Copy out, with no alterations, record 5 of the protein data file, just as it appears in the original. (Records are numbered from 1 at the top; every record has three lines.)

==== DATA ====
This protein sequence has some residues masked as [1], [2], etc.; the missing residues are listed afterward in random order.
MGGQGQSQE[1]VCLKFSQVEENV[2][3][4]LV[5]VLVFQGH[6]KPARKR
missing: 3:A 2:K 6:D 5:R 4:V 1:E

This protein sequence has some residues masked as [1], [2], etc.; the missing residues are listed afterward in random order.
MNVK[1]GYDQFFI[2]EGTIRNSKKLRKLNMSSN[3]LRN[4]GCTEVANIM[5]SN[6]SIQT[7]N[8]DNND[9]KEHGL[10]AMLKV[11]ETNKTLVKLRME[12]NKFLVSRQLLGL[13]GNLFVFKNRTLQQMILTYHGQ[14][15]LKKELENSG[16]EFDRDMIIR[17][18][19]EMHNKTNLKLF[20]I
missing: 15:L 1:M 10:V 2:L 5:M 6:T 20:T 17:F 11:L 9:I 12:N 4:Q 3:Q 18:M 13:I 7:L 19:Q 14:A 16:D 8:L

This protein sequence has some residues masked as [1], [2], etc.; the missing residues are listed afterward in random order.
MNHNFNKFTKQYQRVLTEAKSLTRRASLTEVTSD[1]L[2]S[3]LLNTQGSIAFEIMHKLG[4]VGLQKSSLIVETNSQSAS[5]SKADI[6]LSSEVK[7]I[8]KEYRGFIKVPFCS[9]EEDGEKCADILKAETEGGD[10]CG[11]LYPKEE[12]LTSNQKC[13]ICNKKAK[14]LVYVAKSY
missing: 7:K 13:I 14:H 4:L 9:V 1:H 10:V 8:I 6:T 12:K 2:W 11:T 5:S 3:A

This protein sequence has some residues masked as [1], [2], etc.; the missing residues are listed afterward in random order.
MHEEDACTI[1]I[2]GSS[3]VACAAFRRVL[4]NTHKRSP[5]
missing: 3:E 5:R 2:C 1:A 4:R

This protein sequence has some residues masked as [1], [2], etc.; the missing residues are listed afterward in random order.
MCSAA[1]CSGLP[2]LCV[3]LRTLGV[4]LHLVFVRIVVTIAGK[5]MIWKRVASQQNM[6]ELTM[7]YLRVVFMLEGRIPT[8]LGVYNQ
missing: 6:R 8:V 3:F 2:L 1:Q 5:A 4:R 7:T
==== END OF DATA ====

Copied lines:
This protein sequence has some residues masked as [1], [2], etc.; the missing residues are listed afterward in random order.
MCSAA[1]CSGLP[2]LCV[3]LRTLGV[4]LHLVFVRIVVTIAGK[5]MIWKRVASQQNM[6]ELTM[7]YLRVVFMLEGRIPT[8]LGVYNQ
missing: 6:R 8:V 3:F 2:L 1:Q 5:A 4:R 7:T